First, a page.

When I was young, my parents managed to scrape together enough money to take us on a week’s vacation nearly every summer, usually to somewhere within reasonable driving distance from our home in southeastern New York. Several of these vacations were in Cape Cod, Massachusetts, but some of our other trips were to the Catskill Mountains, a much shorter drive away. While I have only vague memories of a small rustic cabin shadowed by huge pine trees, the highlight of our trips to the Catskills, for me, was a visit to Catskill Game Farm. The game farm was a small zoo, complete with lions, llamas, monkeys, English fallow deer, giraffes, zebras, sheep, goats, etc. Being very small, my favorite part of the visit was feeding the deer and goats. One could buy a handful of feed from a dispenser, and immediately be surrounded by a small herd.
Although our visits to the Catskills centered primarily around the Game Farm (which, sadly, closed down in 2006 after 73 years of entertaining families), the Catskill Park itself offers a whole lot more. The entire park consists of 700,000 acres, about 300,000 of which is the publicly-owned Catskill Forest Preserve. The Preserve was established in 1885, starting with 34,000 acres. Situated just to the west of the Hudson River, its rounded, heavily-forested mountains, valleys, waterfalls and streams provide a home to black bears, bobcats, bald eagles and other wildlife. The park’s large landscapes and small, secluded ecosystems are a photographer’s dream. Its reservoirs and streams provide much of the drinking water for New York City.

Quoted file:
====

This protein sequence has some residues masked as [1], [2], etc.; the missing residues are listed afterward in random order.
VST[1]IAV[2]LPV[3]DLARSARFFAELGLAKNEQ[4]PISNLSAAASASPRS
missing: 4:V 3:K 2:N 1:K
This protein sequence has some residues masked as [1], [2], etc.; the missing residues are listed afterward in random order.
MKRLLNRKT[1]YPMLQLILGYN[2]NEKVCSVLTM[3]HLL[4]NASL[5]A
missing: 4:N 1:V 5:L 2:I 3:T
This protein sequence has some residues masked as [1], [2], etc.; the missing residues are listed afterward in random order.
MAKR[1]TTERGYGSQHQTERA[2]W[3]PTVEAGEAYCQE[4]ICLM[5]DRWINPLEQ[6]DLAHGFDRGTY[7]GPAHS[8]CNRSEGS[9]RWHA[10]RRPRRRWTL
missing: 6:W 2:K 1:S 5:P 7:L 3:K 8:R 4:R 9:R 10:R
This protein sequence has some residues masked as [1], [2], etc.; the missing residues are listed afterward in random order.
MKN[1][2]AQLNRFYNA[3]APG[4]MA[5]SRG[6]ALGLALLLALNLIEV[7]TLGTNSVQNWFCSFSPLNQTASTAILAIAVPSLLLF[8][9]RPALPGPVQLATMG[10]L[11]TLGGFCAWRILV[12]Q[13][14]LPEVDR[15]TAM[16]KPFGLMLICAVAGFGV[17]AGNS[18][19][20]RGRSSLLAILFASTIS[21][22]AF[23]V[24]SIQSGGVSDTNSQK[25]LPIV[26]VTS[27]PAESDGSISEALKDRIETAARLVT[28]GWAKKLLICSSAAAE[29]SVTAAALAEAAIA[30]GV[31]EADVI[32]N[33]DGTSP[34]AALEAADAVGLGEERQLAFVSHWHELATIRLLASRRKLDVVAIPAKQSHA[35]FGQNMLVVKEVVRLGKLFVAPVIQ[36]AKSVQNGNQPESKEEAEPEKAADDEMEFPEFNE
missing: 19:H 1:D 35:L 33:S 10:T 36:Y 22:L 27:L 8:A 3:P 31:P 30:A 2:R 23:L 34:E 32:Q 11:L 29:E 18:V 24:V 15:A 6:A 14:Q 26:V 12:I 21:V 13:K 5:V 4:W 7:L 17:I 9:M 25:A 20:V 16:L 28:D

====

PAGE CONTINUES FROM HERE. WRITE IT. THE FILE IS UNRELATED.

Unfortunately, with its proximity to the Marcellus Shale, this pristine area is now under threat of being tainted by proposed fracking activity. The Natural Resources Defense Council (NRDC) has put out an alert to try to stop New York State Governor Andrew Cuomo and the NYSDEC from allowing fracking in the Catskill area. The public comment period on the Environmental Impact Statement (EIS) expired on January 12th, but there is still time to sign the NRDC’s petition to save yet another irreplaceable national jewel from being ruined. This is an area that is near and dear to me personally.
and I hope that you’ll all add your signatures for this worthwhile cause.
UPDATE: Apparently only New York State residents can sign the petition, but perhaps an email to Governor Cuomo might help, for those of you who also treasure the Catskills.
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